2018 Art Reflecting

1F663808-A5F7-42A3-AEB4-60570D0E91F1Some Art happenings I’ve been grateful for this year:

*So very grateful just to be able to make art.

*Starting my #Fridayflora instagram project, where I do a 20 x 20 flower painting every week for a year. I am currently up to painting number 34 and it has been a really great way to keep my art practice on track in a fairly transitory year. These are posted every Friday around Midday and also can be seen here on my website.

*Moving into a funky container studio at M-arts. (Murwillumbah) This has been a great base while I’ve been housesitting and travelling a bit this year. It’s such a blessing to have a space to work, and also to be around other inspiring fabulous creatives. This has allowed me to work on some bigger paintings as well as the 20 x 20s. It’s also part of quite a big step in being more confident with my art practice.

*Getting more confident with my art practice and putting it out there! (This deserves it own paragraph) Having more confidence – in life and in art and everything really – was what I really focused on this year and it has paid off, though I’ll probably always have to work at it. I didn’t truly realise this was a major issue for me until I went to a councillor about work burn out, so I am grateful to her for pointing this out. (And I did develop the confidence to leave my job!)

*Exhibition of 4 local artists upstairs at M-arts in October. Having my own room made it feel like a solo exhibition, and it was good for me to show what I’ve been up to so locally. I was really proud of this exhibition, and got lots of great feedback.

*Organising the Contemporary Botanical Art exhibition at The Botanical Bazaar festival, it was a lot of work, but I think it looked fabulous and was a lovely day out with other local nature inspired artists and friends.

*Group exhibition ‘Metamorphosis’ downstairs at M-arts (On at the moment over summer.)

*Getting some work into Gallery 7 in Byron Bay. Feel very honoured and lucky to have work alongside Andrew’s amazing paintings.

*Seeing some great Art exhibitions. Where would we be without art! No 1 was definitely the Patricia Piccinini retrospective at Goma. I also loved the Catriona Pollard exhibition at the Sturt Art and Craft centre in Mittagong – For beautiful, minimal nature based art and such an ideallic magical venue (complete with Autumn leaves everywhere in April) Locally my favourite was Public/private at the Tweed regional gallery by Phil Barron. Beautifully crafted heart warming interiors, etc. The Carolyn Delzoppo exhibition on at the moment is also brilliant. And I just remembered the Hobie Porter exhibition at Lismore regional gallery. Just stunning. I wish I had better words to describe these shows!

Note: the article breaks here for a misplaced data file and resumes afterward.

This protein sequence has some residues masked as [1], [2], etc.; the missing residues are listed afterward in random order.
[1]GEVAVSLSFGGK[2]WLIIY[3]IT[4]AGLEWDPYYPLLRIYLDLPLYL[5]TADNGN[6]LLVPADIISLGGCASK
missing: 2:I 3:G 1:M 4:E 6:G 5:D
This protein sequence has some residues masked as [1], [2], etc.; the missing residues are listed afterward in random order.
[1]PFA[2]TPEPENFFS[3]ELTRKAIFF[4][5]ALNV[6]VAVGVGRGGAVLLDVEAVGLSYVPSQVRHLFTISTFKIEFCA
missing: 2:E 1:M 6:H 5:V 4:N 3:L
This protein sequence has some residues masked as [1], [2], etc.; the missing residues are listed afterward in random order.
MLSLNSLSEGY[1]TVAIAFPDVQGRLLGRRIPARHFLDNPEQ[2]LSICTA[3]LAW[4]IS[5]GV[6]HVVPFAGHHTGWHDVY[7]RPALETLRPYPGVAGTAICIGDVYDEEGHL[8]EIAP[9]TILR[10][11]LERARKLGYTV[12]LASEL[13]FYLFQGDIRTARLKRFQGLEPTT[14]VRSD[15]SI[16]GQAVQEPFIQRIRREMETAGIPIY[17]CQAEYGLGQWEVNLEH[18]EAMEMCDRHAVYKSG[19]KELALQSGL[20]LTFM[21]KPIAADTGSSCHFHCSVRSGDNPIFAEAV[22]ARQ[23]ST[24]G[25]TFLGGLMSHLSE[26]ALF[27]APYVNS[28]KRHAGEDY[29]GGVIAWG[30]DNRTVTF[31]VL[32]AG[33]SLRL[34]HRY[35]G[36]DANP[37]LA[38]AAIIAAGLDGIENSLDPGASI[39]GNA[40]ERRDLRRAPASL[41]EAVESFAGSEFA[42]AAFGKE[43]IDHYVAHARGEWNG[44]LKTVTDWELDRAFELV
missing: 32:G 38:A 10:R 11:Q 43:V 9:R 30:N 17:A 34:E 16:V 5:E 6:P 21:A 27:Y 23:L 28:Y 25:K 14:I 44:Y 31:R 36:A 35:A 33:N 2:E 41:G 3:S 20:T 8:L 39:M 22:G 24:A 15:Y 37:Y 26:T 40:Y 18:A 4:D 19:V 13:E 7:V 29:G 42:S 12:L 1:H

*Favourite Art books read this year. Decolonising Nature by TJ Demos for reminding me of some of my favourite eco art from the 60’s and an account of current art in this area. Agnes Martin. Her life and Art by Nancy Princenthal. Painting more Painting. An Acca publication/exhibition catalogue with some excellent essays about contemporary painting.

*Favourite Art Docos – Both on Iview. Revisiting the Field. I just loved this so much. Lovely intelligent eccentric older artists having there work celebrated. So sorry I missed the exhibition, but the doco was great. I was also tremendously inspired by the Fabulous creatures documentaries and the celebration of unbridled creativity, reimagining nature.

Have a fabulous, creative 2019!

Botanical Bazaar – Exhibition Sept. 16 2018

Botanical Bazaar Image collage.jpgThis September I will be putting together an exhibition of Contemporary Botanical Art for the Botanical Bazaar Event on the Gold Coast. You can read more about the exhibition and the Artists involved here.

Contemporary botanical art, for this exhibition, is defined as art that responds to the botanical and natural world or peoples interactions with it.

It may be inspired by and respond to traditional botanical art, but may also include more Contemporary artistic techniques and concepts.

It may or may not be interested in traditional concerns of botanical artists . A scientific representational approach may be taken, but other approaches may also be embraced. Contemporary art or conceptual approaches may be explored. Modern art may be admired and extended upon (especially the Still Life tradition). Ecological perpectives may underline some of the work. Nature may just be represented or it could be considered as co-artist.

Postcard Show – Case Mullumbimby

I was really happy with these small works I did for the Postcard Show in Mullum. I did these quite quickly after a week or so of painting more detailed Grevilleas. It was actually at the end of an 8 hour painting session, where I was was able to ‘let go’ entirely. Though I know I would not have had nearly the same result without having painted the Grevilleas more realistically beforehand.

Sow @ Mat 18

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For the Murwillumbah Art Trail this year, we put together a group show called SOW. Other local exhibiting artists were Jo Biles, Rebecca O’Connell, Tara Dyson-Holland and Robin Saunders.